'Dead on Arrival'? Impartiality as a Measure of Archival Professionalism in the Twenty-first Century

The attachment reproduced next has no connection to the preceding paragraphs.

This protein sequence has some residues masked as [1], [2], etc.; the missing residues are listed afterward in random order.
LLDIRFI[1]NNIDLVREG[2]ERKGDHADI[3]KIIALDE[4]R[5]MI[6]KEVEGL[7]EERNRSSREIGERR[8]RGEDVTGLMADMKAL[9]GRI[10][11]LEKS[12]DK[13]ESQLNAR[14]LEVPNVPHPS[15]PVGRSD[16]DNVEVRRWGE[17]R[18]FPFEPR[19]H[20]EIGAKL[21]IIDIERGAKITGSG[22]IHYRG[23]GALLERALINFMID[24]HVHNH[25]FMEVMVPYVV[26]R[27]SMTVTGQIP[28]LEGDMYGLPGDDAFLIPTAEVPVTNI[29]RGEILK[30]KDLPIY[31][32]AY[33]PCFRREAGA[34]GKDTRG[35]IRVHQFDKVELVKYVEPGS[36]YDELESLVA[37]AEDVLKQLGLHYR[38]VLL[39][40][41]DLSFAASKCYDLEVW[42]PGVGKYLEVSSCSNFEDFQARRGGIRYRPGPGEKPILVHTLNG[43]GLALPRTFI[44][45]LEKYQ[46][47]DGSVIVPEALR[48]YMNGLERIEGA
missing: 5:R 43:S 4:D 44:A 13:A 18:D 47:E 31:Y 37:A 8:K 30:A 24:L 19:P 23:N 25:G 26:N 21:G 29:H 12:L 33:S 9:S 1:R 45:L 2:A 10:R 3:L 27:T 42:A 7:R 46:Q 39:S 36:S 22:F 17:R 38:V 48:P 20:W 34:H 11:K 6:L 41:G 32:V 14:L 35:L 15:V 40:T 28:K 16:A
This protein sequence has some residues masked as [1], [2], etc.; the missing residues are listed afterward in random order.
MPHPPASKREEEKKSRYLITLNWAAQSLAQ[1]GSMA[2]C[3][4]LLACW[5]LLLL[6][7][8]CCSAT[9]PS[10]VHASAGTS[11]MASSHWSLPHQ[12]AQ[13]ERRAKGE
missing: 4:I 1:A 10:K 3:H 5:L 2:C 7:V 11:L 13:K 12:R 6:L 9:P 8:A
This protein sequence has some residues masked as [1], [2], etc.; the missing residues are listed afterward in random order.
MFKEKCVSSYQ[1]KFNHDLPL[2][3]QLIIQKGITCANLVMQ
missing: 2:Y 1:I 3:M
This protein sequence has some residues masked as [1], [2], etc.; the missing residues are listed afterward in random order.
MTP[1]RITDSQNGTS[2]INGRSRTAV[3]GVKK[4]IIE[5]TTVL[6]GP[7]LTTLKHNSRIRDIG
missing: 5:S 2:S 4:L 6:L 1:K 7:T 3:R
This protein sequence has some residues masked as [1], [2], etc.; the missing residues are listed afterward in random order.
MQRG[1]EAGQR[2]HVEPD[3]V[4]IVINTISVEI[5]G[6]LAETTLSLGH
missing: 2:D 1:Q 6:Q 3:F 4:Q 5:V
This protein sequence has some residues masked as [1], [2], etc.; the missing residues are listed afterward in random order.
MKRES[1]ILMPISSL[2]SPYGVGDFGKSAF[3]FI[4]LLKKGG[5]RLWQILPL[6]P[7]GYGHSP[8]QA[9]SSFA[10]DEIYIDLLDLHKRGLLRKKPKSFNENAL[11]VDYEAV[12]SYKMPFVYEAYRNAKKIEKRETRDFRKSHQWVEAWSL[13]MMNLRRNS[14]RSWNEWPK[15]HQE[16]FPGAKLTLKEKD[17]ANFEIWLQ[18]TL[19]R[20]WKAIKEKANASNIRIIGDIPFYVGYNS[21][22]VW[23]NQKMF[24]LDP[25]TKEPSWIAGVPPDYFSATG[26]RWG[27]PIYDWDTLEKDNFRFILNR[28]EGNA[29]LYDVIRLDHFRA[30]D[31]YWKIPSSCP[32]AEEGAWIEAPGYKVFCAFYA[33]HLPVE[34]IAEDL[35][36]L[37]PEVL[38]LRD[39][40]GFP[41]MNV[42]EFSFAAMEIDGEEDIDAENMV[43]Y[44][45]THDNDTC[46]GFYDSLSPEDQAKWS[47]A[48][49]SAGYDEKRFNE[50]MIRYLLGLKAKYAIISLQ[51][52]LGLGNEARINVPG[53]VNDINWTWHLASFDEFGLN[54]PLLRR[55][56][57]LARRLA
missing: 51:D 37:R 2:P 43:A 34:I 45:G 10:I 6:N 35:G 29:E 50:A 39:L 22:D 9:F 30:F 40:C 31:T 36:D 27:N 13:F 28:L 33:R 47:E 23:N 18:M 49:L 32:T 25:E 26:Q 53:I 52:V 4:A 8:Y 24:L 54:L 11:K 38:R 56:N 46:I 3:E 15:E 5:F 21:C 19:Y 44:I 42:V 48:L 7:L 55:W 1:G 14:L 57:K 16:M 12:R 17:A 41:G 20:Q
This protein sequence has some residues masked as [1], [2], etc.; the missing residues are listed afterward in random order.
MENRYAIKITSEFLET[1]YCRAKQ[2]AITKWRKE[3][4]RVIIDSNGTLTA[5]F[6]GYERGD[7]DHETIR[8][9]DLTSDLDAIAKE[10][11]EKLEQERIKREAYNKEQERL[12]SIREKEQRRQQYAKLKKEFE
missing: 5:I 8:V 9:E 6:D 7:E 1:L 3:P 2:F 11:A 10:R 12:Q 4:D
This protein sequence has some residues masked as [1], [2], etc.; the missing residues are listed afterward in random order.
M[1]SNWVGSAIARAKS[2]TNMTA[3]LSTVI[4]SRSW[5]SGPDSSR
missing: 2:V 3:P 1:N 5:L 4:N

The 1996 ICA Code of Ethics specifies impartiality as being necessary to ensure the ongoing reliability of evidence in archivists' trust as well as to avoid potential conflicts of interest or partisanship that might negatively affect the "general interest". In this it reflects not only earlier positivist constructions that shaped modern archival ideas and practices around evidentiary concerns, but also naïve techno-deterministic notions that emerging digital techniques could somehow make managing records more value-neutral by “removing” the human element. Growing numbers of archivists working with tribunals and commissions investigating human rights abuses and war crimes, the community archives movement, and the archival turn toward social justice have increasingly challenged that impartiality leads to indifference and passivity in the face of moral exigencies and injustices in which they see recordkeeping to be collusive. Prominent archival thinkers, influenced by contemporary intellectual currents, have also pressed the field on the impossibility of neutrality and objectivity in a profession that manages records that are integral to fundamentally inequitable systems and processes, and that itself exercises so much power over the selection, description and transmission of those records to future generations. This paper argues, therefore, that the field must promulgate more critical notions of what both impartiality and "the general interest" should comprise. Specifically it argues that transparency, reflexivity and the pursuit of fairness and equity are the values that the archival profession should be upholding in the 21st century, and that to do so most effectively requires the support of critically-based professional education and an ongoing research culture.